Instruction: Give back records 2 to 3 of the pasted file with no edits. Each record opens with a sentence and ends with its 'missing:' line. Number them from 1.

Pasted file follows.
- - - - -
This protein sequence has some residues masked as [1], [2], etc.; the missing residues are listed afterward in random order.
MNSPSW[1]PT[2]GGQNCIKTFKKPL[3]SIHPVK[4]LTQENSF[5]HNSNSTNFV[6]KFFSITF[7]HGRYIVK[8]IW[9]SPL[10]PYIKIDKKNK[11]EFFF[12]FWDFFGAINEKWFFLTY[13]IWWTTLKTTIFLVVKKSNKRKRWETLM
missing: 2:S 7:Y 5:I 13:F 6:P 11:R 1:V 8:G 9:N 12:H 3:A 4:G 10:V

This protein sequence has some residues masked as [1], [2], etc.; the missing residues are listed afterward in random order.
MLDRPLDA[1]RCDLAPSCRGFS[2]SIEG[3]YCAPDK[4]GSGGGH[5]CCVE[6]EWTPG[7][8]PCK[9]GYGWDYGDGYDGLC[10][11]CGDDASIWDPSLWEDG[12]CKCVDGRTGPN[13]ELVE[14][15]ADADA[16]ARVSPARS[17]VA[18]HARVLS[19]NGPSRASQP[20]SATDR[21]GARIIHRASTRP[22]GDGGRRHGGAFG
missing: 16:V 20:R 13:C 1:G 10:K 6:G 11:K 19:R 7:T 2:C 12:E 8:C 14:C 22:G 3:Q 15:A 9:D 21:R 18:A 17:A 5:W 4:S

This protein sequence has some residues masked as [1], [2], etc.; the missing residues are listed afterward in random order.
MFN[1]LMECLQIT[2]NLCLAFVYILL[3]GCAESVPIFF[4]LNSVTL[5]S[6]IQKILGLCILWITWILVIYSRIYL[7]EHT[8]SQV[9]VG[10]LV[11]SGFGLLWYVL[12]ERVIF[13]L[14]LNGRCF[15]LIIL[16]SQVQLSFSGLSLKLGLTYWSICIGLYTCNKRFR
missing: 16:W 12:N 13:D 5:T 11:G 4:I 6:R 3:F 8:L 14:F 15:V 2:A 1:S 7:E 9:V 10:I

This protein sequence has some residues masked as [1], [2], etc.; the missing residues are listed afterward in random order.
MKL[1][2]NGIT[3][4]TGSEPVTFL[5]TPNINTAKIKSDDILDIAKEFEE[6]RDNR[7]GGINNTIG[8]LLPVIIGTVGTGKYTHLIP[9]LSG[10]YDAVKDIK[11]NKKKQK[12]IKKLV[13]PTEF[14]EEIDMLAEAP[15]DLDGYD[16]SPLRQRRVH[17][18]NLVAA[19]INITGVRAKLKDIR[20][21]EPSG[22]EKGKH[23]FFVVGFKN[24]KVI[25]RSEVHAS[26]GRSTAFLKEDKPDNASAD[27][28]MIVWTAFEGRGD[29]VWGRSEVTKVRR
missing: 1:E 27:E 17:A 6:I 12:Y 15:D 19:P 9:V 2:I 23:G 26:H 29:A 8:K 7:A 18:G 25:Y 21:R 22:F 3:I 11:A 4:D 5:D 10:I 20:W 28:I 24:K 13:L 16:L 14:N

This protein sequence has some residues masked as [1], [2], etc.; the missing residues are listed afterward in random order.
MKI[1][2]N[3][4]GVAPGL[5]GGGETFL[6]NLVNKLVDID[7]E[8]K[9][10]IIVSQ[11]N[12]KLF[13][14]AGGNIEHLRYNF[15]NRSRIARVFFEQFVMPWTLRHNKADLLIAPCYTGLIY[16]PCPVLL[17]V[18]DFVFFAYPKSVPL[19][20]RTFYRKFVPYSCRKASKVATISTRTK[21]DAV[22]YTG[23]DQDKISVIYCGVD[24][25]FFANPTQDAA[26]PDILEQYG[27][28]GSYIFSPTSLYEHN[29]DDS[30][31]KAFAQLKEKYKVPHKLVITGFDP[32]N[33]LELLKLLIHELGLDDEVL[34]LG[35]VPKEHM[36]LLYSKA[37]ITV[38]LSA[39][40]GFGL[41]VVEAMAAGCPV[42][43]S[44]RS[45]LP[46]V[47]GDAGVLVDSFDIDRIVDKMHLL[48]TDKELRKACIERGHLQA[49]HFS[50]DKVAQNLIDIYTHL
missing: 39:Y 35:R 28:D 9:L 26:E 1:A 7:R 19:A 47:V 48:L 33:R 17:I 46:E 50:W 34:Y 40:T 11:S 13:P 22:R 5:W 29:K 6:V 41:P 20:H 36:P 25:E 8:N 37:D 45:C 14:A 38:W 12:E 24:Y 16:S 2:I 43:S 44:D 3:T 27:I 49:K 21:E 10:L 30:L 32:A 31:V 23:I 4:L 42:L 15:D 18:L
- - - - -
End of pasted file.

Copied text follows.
This protein sequence has some residues masked as [1], [2], etc.; the missing residues are listed afterward in random order.
MLDRPLDA[1]RCDLAPSCRGFS[2]SIEG[3]YCAPDK[4]GSGGGH[5]CCVE[6]EWTPG[7][8]PCK[9]GYGWDYGDGYDGLC[10][11]CGDDASIWDPSLWEDG[12]CKCVDGRTGPN[13]ELVE[14][15]ADADA[16]ARVSPARS[17]VA[18]HARVLS[19]NGPSRASQP[20]SATDR[21]GARIIHRASTRP[22]GDGGRRHGGAFG
missing: 16:V 20:R 13:C 1:G 10:K 6:G 11:K 19:R 7:T 2:C 12:E 8:C 14:C 22:G 3:Q 15:A 9:D 21:R 18:A 17:A 5:W 4:S

This protein sequence has some residues masked as [1], [2], etc.; the missing residues are listed afterward in random order.
MFN[1]LMECLQIT[2]NLCLAFVYILL[3]GCAESVPIFF[4]LNSVTL[5]S[6]IQKILGLCILWITWILVIYSRIYL[7]EHT[8]SQV[9]VG[10]LV[11]SGFGLLWYVL[12]ERVIF[13]L[14]LNGRCF[15]LIIL[16]SQVQLSFSGLSLKLGLTYWSICIGLYTCNKRFR
missing: 16:W 12:N 13:D 5:T 11:G 4:I 6:R 3:F 8:L 14:F 15:V 2:A 1:S 7:E 9:V 10:I